Every week, we shine a spotlight on the best small brands we think are worth shouting about. We love our great British high street, but there are so many fantastic independent brands out there making clothes, accessories, homeware and more from a place of passion and love and we need to support them – now more than ever.
From fashion and beauty to homeware, accessories and food, we bring you the best small businesses you need on your radar. This week, we chat with Sasha Compton, artist and designer who specialises in ceramics and prints.
How did your brand come to life?
I’ve always wanted to be an artist for as long as I can remember. I went to Central St. Martins (where I specialised in Illustration) and then Chelsea College of Art (where I studied Graphics). After seven years focussing on graphics, I realised I really missed the physicality of creating with my hands. I finally built up the courage to make my passion my career – I saved up and made a business plan to ease in focussing on my art full-time.
I was in a bit of a bubble of my own in 2021. Although there were challenges (Covid related), I had the best time creating. I think Covid helped in some ways too; more time to create, more focus online and an amazing network of people and small businesses supporting one another.
I recently moved from Amsterdam, where I lived for 4 years, back to London to start a new chapter. I love creating in my colourful little London studio, it’s a dream come true.
What three words describe your brand?
Joyful, expressive and experimental (wobbly would be my fourth…).
Who is your work for?
In today’s world, there is so much pressure to be perfect. My work is all about embracing the differences. My art is for anyone who appreciates imperfections and colour. I hope to add a splash of colour and bring joy into people’s homes.
Tell me about your design and making process.
I write things down, take lots of photos the whole time and note down any ideas in my sketchbook. It means that I can track my inspiration and I can sleep on ideas, looking at them with fresh eyes. I’ll then try out different mediums to express the message and create lots of versions until it feels right. Some of my art works on the first attempt and sometimes it takes a fair few to get it right.
What does a typical work day look like for you?
I tend to go on a run first thing in the morning, if I’m lucky I’ll catch the sunrise in the reflection of the Thames (I live in East London so love running near the Docklands). This time at the beginning of the day is so important to me, to get my creative thoughts flowing. Afterwards, I’ll tend to do some admin and emails with a good coffee (and my cute cat, Mochi).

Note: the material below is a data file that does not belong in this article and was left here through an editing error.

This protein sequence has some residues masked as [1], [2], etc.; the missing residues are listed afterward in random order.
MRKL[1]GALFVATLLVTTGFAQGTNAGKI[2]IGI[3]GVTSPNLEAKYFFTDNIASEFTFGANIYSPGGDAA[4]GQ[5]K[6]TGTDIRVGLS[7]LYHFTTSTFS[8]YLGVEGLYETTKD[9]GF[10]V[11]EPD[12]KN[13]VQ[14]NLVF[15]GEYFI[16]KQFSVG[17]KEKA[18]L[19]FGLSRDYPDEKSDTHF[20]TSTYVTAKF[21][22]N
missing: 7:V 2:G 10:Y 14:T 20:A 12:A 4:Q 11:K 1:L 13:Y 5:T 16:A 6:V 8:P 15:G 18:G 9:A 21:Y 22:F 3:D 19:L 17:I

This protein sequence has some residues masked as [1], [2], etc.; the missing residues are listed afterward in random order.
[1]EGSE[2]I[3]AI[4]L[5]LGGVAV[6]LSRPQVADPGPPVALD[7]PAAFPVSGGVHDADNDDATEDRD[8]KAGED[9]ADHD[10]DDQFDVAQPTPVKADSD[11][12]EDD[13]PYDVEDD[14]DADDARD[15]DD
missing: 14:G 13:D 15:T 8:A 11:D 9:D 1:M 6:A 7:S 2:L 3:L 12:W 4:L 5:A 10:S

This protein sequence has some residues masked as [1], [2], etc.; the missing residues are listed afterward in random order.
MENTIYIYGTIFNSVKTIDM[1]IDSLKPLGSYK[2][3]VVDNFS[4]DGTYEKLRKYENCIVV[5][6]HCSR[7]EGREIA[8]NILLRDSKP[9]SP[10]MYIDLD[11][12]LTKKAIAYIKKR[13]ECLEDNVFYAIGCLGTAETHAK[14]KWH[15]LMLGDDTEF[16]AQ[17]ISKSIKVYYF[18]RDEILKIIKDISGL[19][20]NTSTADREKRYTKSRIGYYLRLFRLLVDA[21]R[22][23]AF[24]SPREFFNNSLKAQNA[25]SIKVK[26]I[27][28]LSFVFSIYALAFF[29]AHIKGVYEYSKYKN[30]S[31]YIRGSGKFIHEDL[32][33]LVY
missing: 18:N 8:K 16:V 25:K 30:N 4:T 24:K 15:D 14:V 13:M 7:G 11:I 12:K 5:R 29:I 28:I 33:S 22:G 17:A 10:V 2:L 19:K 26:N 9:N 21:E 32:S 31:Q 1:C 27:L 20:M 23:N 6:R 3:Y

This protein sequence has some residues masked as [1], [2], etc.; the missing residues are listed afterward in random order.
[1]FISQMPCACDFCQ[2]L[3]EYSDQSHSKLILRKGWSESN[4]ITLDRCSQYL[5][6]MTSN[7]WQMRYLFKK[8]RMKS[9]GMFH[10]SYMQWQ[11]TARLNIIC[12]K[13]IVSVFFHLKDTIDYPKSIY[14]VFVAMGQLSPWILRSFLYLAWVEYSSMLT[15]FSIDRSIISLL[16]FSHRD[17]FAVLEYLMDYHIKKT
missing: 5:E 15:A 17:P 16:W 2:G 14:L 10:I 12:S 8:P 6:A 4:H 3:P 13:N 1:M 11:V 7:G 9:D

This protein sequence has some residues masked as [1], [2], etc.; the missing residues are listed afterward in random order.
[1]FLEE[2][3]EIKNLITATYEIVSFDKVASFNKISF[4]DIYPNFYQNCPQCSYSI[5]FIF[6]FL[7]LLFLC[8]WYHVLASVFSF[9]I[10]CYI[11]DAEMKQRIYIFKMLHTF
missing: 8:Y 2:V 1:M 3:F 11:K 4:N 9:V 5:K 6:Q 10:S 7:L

Once admin is out the way, I’ll cycle to my studio in Lambeth. As a mixed-media artist I always have a few projects on the go. I’ll continue with whatever I’m currently working on – painting, glazing pots or printing on my press. I pack and post orders and collect art from the printers and framers at the end of the week.
It helps me to put my ‘business cap’ on and do admin at home or in a cafe, then I keep my studio as my creative nest for exploring avenues and expressing what I have bottled up in my head. Most of my ideas come to me when I’m outside amongst nature so if I ever have a creative block I step outside.
What’s the best thing about running your own business? And the most challenging?
The best thing is the freedom of time and the feeling of pride when hard work pays off. The most challenging thing for me is finding enough time to actually create amidst the general admin. The lack of financial security is also a challenge sometimes and being alone for a lot of the day.
The best moment so far?
For International Women’s Day last year, I collaborated with Noble Macmillan to create two beautiful leather notebooks. It was a really proud moment for me as 15 per cent of the profits went to Smart Works charity. It was so special to know that my art was helping to improve people’s lives. A few other amazing moments have been taking part in The Auction Collective, getting the keys to my London studio and having a sell-out ceramics collection.
Which of your pieces is your favourite?
I will always have a soft spot for my ‘Astronomical Love’ bowl. I remember looking at the sky and feeling so in love one summer’s evening after my fiancé proposed. It still makes me smile a lot just thinking about this piece. It was my largest and most challenging ceramic piece to date, I have one more bowl of the same size in a different design which is still available (the ‘Beauty Blooms from Within’ bowl).
Anything exciting in the pipeline?
I’ve just designed some plates exclusively for Edmiston Yachts and hand-painted lots of lampshades which have been shipped off to a design hotel in Copenhagen (launching this spring). I’m also in the process of designing a swimming costume and of course creating more colourful, expressive art. I’d love to experiment more with monoprinting and the sgraffito technique in ceramics. It’s still a dream of mine to have a pop-up show too, maybe this year will be the year!